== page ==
Privacy app store
Tue 9 Dec 2014, 11:00

The privacy smartphone company Blackphone is launching its own app store for users concerned about privacy and security. The Blackphone app store will be available in January 2015 and will monitor apps to make sure they do not snoop on users. The app store will validate that the apps will do what they intend to do. For example if you have an app to manage your social media accounts and it wants access to your microphone and your camera Blackphone might ask why and get on a first screening.

US proposal for police body cameras
Tue 9 Dec 2014, 03:00

EFF discusses the pros and cons of President Obama’s announcement about federal assistance to local law enforcement. Body cameras are the most concrete piece of President Obama's proposal.

One of the problems is that, unless used very carefully, body cameras incidentally capture footage of anyone in the line of a police officer’s sight. An ACLU policy paper notes that body cameras can be a good thing— when accompanied by strong policies to address the privacy concerns. The paper points out several issues that must be considered in developing such policies.
EPIC's brief on aerial surveillance
Mon 8 Dec 2014, 23:40

EPIC argued that warrantless surveillance around a person's home violates both property interests and an individual's reasonable expectation of privacy. EPIC also warned the New Mexico high court that "Drones will enable broader use of aerial surveillance by law enforcement" agencies. EPIC explained that "it will be necessary to establish privacy rights to protect against constant monitoring."

US Department of Justice thinks companies need to trust gov't on cybersecurity
Tue 9 Dec 2014, 22:20

The US Department of Justice (DOJ) said that the fight against cybercrime would be more effective if private companies put more trust in the country's law enforcement agencies and if they engage more.

But DOJ calls for legislation to require mobile phone operating systems to include back doors in newly announced encryption tools may be a major stumbling block to additional cooperation. FBI Director James Comey raised concerns about law enforcement access to criminal evidence on smartphones after Apple and Google both announced encryption tools for their mobile operating systems.

Dean Garfield, CEO of tech trade group the Information Technology Industry Council, said the tech industry will oppose efforts to pass a law requiring a back door in encryption tools. Such regulations would be "incredibly disruptive in a negative way," he said.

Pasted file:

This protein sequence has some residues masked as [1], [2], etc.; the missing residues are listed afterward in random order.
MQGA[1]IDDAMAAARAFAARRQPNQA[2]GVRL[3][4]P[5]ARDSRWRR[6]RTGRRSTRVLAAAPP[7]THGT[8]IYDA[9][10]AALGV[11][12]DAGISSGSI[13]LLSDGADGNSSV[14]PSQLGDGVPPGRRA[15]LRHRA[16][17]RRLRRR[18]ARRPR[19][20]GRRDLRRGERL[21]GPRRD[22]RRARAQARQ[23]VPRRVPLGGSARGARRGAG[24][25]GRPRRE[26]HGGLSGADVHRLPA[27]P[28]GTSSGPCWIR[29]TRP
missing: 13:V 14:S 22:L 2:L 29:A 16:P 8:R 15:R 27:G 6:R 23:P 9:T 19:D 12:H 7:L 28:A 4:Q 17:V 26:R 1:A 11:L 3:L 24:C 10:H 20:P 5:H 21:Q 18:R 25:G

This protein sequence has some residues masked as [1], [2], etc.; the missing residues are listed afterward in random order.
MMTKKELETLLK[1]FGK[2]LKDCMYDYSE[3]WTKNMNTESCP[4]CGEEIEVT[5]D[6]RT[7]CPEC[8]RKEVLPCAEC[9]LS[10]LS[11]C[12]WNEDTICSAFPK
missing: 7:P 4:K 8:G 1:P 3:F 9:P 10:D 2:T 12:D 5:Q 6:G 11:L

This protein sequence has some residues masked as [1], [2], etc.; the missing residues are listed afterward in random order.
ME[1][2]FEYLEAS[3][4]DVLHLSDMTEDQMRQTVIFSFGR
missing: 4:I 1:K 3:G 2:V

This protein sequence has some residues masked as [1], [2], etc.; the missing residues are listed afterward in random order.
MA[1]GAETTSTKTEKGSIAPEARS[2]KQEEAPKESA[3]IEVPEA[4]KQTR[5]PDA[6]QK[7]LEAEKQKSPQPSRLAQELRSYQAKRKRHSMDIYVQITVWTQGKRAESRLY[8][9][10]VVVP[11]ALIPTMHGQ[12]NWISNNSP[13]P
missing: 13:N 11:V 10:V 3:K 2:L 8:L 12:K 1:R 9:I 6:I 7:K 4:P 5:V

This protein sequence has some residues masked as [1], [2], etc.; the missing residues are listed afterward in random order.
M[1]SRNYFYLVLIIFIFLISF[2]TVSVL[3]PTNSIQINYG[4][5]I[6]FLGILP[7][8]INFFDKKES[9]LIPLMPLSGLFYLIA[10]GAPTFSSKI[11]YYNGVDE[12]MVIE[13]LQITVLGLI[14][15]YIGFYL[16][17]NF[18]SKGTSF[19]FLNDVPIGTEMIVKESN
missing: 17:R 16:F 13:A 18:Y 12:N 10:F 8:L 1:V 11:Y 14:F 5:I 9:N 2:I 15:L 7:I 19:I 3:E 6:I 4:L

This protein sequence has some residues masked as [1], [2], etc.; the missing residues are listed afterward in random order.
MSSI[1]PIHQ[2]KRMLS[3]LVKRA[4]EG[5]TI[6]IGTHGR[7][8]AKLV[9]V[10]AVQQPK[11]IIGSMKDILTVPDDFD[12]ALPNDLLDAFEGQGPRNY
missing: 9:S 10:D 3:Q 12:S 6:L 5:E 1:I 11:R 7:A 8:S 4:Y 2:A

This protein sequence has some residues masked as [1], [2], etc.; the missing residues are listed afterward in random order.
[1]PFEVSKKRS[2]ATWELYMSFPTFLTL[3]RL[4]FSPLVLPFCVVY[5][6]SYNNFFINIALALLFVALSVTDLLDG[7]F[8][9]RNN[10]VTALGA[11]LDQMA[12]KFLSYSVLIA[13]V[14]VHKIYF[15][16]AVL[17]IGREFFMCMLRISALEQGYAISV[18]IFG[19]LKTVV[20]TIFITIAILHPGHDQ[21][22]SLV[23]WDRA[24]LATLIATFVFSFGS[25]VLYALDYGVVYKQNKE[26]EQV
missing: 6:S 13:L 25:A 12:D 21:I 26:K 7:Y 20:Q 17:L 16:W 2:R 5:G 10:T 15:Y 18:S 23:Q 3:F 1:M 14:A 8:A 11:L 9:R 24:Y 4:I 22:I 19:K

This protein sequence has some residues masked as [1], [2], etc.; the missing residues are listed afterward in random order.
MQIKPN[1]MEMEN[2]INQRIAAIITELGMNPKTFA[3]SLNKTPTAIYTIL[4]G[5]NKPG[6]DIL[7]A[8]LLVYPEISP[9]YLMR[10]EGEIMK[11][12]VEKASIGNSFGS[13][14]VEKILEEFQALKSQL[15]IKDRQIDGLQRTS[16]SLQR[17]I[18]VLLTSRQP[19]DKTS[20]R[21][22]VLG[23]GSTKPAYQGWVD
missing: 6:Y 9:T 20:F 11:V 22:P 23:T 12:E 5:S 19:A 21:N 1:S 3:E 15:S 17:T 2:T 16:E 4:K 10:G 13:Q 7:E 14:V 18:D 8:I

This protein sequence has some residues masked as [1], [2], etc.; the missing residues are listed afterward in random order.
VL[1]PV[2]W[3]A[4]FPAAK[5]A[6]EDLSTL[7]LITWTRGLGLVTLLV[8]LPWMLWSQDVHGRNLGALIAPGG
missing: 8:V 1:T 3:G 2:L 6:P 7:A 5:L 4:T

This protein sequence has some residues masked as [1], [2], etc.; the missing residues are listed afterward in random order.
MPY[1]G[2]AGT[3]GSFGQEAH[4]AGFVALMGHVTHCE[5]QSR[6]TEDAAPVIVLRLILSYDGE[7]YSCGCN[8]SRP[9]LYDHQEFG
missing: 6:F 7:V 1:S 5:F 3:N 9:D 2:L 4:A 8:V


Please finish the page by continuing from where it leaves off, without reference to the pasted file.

US: Secure Data Act starts to address the problem of backdoors
Tue 9 Dec 2014, 23:00

EFF says the Secure Data Act starts to address the problem of backdoors by prohibiting any agency from “mandate[ing] that a manufacturer, developer, or seller of covered products design or alter the security functions in its product or service to allow the surveillance of any user of such product or service, or to allow the physical search of such product, by any agency.” The legislation only prohibits agencies from requiring a company to build a backdoor. The NSA can still do its best to convince companies to do so voluntarily.

The legislation also doesn’t change the Communications Assistance for Law Enforcement Act (CALEA.) CALEA, passed in 1994, is a law that forced telephone companies to redesign their network architectures to make it easier for law enforcement to wiretap telephone calls. In 2006, the D.C. Circuit upheld the FCC's reinterpretation of CALEA to also include facilities-based broadband Internet access and VoIP service, although it doesn't apply to cell phone manufacturers.

Our own online behaviour is the cause for state surveillance
Sat 13 Dec 2014, 22:20

Journalist John Naughton wonders whether the reason there has been so little public fuss about the Snowden revelations (with some notable exceptions, mainly Germany) is because everybody feels compromised, to a greater or lesser extent, by their online behaviour. In principle, people think it’s creepy that Google reads our mail, that Facebook monitors our relationships and that the spooks have a log of everything we’ve ever read on the web, but the services are free and the security services are unlikely to be interested in little old us.